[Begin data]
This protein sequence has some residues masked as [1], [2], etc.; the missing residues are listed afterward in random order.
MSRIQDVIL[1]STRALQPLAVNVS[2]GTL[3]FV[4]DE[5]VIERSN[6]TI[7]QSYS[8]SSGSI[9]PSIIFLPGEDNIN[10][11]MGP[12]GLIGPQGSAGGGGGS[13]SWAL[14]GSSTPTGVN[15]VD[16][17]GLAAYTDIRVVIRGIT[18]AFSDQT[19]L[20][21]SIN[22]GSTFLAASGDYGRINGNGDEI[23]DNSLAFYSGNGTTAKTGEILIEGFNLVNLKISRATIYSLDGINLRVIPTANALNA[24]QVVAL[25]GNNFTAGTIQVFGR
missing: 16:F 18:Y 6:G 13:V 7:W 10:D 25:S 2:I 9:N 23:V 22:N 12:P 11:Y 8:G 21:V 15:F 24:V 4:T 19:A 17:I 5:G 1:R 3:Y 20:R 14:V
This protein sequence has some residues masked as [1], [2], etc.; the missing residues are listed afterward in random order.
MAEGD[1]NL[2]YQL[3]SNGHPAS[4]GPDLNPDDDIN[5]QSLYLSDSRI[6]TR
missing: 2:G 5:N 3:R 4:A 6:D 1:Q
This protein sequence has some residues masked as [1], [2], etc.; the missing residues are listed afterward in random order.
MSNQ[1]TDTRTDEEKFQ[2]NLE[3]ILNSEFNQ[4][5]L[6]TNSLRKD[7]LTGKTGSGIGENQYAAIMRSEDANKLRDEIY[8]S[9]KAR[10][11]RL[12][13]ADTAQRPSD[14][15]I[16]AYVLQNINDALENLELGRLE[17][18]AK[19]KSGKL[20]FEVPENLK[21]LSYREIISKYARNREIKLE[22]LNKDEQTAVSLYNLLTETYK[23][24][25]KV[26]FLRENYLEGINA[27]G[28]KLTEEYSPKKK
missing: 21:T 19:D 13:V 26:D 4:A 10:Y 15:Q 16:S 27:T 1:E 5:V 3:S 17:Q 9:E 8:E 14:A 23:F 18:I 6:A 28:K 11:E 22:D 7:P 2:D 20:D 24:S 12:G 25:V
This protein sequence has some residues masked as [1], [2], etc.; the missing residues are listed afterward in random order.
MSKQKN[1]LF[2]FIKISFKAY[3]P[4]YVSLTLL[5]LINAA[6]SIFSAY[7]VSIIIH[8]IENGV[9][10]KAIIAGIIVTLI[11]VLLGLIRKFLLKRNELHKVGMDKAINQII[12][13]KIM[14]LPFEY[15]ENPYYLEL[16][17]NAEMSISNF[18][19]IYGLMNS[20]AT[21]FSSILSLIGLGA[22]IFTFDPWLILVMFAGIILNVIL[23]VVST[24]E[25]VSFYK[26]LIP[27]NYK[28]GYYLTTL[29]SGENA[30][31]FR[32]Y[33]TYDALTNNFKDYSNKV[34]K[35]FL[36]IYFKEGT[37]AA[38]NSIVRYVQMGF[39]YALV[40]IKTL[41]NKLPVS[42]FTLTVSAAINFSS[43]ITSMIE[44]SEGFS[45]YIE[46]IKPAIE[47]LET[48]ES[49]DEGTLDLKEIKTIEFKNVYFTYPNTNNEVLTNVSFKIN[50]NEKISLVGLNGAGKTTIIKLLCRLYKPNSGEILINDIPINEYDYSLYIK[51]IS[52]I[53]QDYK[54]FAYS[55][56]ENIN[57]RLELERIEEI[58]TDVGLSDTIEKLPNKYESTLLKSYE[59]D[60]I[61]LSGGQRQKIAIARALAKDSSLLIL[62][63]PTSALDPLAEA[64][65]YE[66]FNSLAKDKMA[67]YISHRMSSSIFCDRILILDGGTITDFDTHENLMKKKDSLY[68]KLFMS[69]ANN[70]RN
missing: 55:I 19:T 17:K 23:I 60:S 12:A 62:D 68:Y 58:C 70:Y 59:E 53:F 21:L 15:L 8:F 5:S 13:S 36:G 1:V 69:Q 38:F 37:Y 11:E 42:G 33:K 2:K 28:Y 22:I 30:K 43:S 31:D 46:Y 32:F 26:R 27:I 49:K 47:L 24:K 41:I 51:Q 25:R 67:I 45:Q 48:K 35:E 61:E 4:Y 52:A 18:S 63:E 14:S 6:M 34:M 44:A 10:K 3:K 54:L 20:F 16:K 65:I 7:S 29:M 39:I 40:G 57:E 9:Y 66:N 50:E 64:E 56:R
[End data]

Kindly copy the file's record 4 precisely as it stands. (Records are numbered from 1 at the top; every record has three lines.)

This protein sequence has some residues masked as [1], [2], etc.; the missing residues are listed afterward in random order.
MSKQKN[1]LF[2]FIKISFKAY[3]P[4]YVSLTLL[5]LINAA[6]SIFSAY[7]VSIIIH[8]IENGV[9][10]KAIIAGIIVTLI[11]VLLGLIRKFLLKRNELHKVGMDKAINQII[12][13]KIM[14]LPFEY[15]ENPYYLEL[16][17]NAEMSISNF[18][19]IYGLMNS[20]AT[21]FSSILSLIGLGA[22]IFTFDPWLILVMFAGIILNVIL[23]VVST[24]E[25]VSFYK[26]LIP[27]NYK[28]GYYLTTL[29]SGENA[30][31]FR[32]Y[33]TYDALTNNFKDYSNKV[34]K[35]FL[36]IYFKEGT[37]AA[38]NSIVRYVQMGF[39]YALV[40]IKTL[41]NKLPVS[42]FTLTVSAAINFSS[43]ITSMIE[44]SEGFS[45]YIE[46]IKPAIE[47]LET[48]ES[49]DEGTLDLKEIKTIEFKNVYFTYPNTNNEVLTNVSFKIN[50]NEKISLVGLNGAGKTTIIKLLCRLYKPNSGEILINDIPINEYDYSLYIK[51]IS[52]I[53]QDYK[54]FAYS[55][56]ENIN[57]RLELERIEEI[58]TDVGLSDTIEKLPNKYESTLLKSYE[59]D[60]I[61]LSGGQRQKIAIARALAKDSSLLIL[62][63]PTSALDPLAEA[64][65]YE[66]FNSLAKDKMA[67]YISHRMSSSIFCDRILILDGGTITDFDTHENLMKKKDSLY[68]KLFMS[69]ANN[70]RN
missing: 55:I 19:T 17:K 23:I 60:S 12:A 62:D 68:Y 58:C 70:Y 59:E 53:F 21:L 15:L 8:F 5:S 13:S 36:G 1:V 69:Q 38:F 37:Y 11:E 42:G 33:K 2:K 28:Y 22:I 30:K 43:S 31:D 46:Y 32:F 26:R 27:I 49:K 47:L 24:K 41:I 51:Q 25:R 67:I 45:Q 48:K 35:E 61:E 4:Y 52:A 18:S 63:E 14:S 6:M 34:M 44:A 10:K 3:K 54:L 20:F 16:K 65:I 7:S 29:M 39:I 40:G 57:E 9:Y 66:N 50:E 64:E 56:R